Quality of English inpatient mental health services for people with anxiety or depressive disorders: Findings and recommendations from the core audit of the National Clinical Audit of anxiety and depression

Article


Baldwin, D. S., Dang, M., Farquharson, L., Fitzpatrick, N., Lindsay, N., Quirk, A., Rhodes, E., Shah, P., Williams, R. and Crawford, M. J. 2020. Quality of English inpatient mental health services for people with anxiety or depressive disorders: Findings and recommendations from the core audit of the National Clinical Audit of anxiety and depression. Comprehensive Psychiatry. https://doi.org/10.1016/j.comppsych.2020.152212
AuthorsBaldwin, D. S., Dang, M., Farquharson, L., Fitzpatrick, N., Lindsay, N., Quirk, A., Rhodes, E., Shah, P., Williams, R. and Crawford, M. J.
Abstract

Background

Clinical audit is a sustained cyclical quality improvement process seeking to improve patient care and outcomes by evaluating services against explicit standards and implementing necessary changes. National audits aim to improve population-level clinical care by identifying unwarranted variations and making recommendations for clinicians, managers and service commissioners. The National Clinical Audit of Anxiety and Depression aimed to improve clinical care for people admitted to English hospitals for treatment of anxiety and depression, to provide comparative data on quality of care, and to support local quality improvement initiatives by identifying and sharing examples of best practice.
Procedures

Thirteen standards were developed based on NICE guidelines, literature review and feedback from a steering committee and reference group of service users and carers. All providers of NHS inpatient mental health services in England submitted details of between 20 and 100 service users/patients admitted between April 2017 and September 2018. To ascertain data reliability, participating services re-audited 5 sets of case-notes with a second auditor, and the coordinating team checked 10 randomly-selected sets of case-notes from 3 services, also selected at random. The reference group and steering committee identified key findings and developed a series of recommendations, which were discussed in regional quality improvement workshops and on-line webinars.

Findings

Data from 3795 case notes were analysed. A sizeable proportion of records indicated that at least one important aspect of initial assessment was not documented. Many service users/patients who could have benefited from an intervention targeted at optimising physical health did not receive it. Only a minority (39%) were referred for psychological therapy. Use of outcome measures varied considerably but no single outcome measure was being used routinely. Most individuals had a care plan recorded in the notes, but a review date was documented in only two-thirds, and almost half of individuals had not received a copy.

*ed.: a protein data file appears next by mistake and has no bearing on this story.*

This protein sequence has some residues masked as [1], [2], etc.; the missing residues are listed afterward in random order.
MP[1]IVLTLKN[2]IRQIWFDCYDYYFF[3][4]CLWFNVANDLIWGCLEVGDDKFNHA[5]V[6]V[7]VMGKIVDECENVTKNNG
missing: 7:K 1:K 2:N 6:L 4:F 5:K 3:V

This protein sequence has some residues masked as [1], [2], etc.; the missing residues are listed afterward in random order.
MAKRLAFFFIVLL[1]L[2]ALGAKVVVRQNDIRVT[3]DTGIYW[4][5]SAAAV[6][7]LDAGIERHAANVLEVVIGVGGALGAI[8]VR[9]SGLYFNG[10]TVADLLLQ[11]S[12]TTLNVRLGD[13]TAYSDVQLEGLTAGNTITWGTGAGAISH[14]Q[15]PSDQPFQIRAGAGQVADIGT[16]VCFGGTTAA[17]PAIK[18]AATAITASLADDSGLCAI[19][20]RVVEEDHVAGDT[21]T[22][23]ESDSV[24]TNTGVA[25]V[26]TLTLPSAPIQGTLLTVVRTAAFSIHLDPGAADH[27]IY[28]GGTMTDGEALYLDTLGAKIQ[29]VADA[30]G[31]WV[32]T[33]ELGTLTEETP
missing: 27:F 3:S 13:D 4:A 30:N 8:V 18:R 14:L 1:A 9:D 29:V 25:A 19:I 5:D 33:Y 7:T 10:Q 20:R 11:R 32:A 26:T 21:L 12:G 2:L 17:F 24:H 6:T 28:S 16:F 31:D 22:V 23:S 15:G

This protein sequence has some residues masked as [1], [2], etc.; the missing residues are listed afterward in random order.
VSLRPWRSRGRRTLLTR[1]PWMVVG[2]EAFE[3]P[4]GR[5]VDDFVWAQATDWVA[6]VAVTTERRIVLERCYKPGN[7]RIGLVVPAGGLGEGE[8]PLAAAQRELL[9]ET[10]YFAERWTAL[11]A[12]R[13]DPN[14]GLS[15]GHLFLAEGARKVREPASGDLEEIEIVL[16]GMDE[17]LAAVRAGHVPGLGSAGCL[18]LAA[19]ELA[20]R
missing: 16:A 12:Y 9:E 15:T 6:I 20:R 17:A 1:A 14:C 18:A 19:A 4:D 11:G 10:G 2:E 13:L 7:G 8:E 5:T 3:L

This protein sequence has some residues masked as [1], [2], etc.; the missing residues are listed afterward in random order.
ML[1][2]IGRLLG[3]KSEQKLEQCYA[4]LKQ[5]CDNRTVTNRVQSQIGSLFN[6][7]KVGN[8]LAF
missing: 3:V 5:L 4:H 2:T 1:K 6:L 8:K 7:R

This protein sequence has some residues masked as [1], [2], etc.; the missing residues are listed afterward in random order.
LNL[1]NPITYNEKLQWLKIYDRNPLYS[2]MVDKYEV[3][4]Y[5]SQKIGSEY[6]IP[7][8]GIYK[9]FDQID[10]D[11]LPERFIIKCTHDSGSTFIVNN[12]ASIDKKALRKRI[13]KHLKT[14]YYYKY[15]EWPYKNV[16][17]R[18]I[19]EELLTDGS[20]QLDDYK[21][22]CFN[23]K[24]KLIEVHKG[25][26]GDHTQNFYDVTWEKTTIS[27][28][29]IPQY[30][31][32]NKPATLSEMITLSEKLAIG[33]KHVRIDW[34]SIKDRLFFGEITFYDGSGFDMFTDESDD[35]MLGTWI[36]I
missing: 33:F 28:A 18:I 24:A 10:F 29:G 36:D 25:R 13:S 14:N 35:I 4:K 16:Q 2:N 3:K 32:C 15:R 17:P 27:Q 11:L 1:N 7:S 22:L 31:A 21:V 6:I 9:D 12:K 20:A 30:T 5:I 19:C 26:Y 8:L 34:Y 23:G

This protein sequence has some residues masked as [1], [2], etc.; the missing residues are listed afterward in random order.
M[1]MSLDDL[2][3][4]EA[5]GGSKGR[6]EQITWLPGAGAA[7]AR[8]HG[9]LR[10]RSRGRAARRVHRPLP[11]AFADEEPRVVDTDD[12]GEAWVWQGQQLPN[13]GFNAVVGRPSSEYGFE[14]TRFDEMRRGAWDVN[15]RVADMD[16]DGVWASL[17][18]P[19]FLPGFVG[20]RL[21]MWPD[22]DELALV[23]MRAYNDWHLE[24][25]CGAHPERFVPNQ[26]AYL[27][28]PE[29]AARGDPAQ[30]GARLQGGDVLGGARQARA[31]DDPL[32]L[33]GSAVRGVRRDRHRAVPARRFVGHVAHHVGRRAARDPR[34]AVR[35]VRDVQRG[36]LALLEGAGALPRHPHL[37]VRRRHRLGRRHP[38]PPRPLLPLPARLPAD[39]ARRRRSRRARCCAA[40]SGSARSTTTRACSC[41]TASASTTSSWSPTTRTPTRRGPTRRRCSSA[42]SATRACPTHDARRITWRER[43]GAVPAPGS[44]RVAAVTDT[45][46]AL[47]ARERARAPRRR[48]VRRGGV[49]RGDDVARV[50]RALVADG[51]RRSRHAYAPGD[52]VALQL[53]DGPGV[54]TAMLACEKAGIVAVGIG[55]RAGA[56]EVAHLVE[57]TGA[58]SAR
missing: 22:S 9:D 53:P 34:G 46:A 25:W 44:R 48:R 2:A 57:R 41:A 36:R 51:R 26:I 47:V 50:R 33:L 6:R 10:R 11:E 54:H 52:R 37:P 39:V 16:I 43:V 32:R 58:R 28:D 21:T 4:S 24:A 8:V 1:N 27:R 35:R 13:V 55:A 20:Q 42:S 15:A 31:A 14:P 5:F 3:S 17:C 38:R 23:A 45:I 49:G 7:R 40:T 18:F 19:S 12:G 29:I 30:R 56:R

Conclusions

There was considerable variation between English mental health services across many variables, and much scope for improvement. Clinicians should ensure that care plans are developed collaboratively with service users/patients and identified carers should be provided with information about support services. Health services should investigate the reasons for low referral rates for psychological therapies. Clinicians should ensure all service users have jointly developed crisis plans in place at discharge. Service managers should agree outcome measures to evaluate the treatment provided and clinicians should use these measures at initial assessment and review appointments. The implementation of such changes provides an opportunity for collaborative research into mental health service delivery and quality.

JournalComprehensive Psychiatry
ISSN0010-440X
Year2020
PublisherElsevier
Accepted author manuscript
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Anyone
Digital Object Identifier (DOI)https://doi.org/10.1016/j.comppsych.2020.152212
Publication dates
Online01 Oct 2020
Publication process dates
Deposited07 Oct 2020
FunderNHS England
Copyright holder© 2020 The Authors
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